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Desire and Motivation

by William H. Coles

Desire. Wanting to have something or wanting something to happen.

Motivation (or motive). The reason someone acts or behaves in a certain way.

Desire and motivation are essences of good storytelling, and are among the most defining features of literary fiction. In reality, desire and motivation are integral and dependent on all the other elements of fiction; and the desire and motivations of characters may change, and certainly expand in ways that make them seem changed, with story development.

As we look at what desire and motivations can do in a story, we should keep in mind these principles:


  • In creating scenes, author knowledge of valid character desires allows writing that is maximally effective.
  • For storytelling, core character desires that drive all action are more effective than superficial-and poorly considered-desires that are questioned, either consciously or subconsciously by the reader, as significant for motivation.
  • Core desires of characters (and people) are not easily determined.
  • Motivations interact and must be logical for story and character, and a change in a motivation expressed in scene, thought, or even back story, will change the effects of other motivations.

At times, identification and incorporation of desires and motivations in early story drafts is difficult, but as characters develop and action in the plot progresses, incorporation in later drafts and revision becomes more practical, if not essential. Therefore, discovery of desire and motivations late in story creation often requires significant revision and restructuring.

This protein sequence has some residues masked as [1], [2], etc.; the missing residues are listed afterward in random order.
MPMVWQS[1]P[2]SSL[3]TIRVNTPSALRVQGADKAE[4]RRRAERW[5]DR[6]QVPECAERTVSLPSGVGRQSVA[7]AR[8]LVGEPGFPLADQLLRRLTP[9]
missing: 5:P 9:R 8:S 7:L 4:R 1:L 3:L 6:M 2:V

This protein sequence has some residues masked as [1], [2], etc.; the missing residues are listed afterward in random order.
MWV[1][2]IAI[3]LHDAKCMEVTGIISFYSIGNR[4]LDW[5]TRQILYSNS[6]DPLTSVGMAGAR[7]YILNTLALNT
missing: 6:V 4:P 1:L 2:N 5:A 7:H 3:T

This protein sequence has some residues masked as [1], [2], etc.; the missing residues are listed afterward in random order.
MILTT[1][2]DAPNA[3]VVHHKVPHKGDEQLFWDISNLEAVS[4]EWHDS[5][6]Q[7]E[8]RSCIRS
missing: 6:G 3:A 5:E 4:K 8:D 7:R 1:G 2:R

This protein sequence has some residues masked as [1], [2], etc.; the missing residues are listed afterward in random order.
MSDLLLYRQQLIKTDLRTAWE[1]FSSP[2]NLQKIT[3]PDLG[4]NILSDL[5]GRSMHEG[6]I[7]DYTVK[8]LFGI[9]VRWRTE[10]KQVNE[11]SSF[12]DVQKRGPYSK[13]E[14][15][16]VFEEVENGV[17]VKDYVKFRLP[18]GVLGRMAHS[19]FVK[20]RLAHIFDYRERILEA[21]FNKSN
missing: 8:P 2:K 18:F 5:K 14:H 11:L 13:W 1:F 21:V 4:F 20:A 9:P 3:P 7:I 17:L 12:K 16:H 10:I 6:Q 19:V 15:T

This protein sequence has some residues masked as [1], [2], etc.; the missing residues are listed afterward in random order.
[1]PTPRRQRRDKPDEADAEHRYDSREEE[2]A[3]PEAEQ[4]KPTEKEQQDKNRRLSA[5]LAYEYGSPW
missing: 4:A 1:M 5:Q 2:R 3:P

In creating motivations, remember: significance (all consuming with serious consequences), credibility (would this character, as developed, really do this?), emotion (action from specific feelings from the character rather than abstract whimsy).

I. Overview

In essence, stories are about people, and to create great stories requires in depth consideration of characters’ desires and motivations. A character is not a few planks nailed together floating down with the currents of a river to a calm sea; a character is, instead, a carefully crafted one-person sailboat that must tack against the current, catching the right winds, struggling to move upstream to the river’s gushing source.  What makes the little sailboat struggle and why? It would be so easy to let the river dictate direction and destination.  It is sad for modern literature that many contemporary stories are simply descriptions of real or imagined events of characters floating through life.  But great fictional stories have logical desires and motivations that are embedded in story drama.

In memoir or biography, an author describes events that happened and interprets what the perceived desire and motivations of the character were from the actions in the story.  But in the fictional story, the author can imagine the best desires and motivations of a character and these desires and motivations must be strong; must drive the plot; must be logical and credible with improvement by multiple revisions; and must heighten the impact of the character reversal of existing thinking or enlightenment, i.e. theme and meaning. To be successful, the author must understand desires and motivations, build on desires and motivations with characterization, be open to discovery of more effective desires and motivations as writing progresses, and be willing to revise for most significant desires and motivations. Finally, the desire and motivations must relate directly to character change in thinking or enlightenment that creates meaning in a story.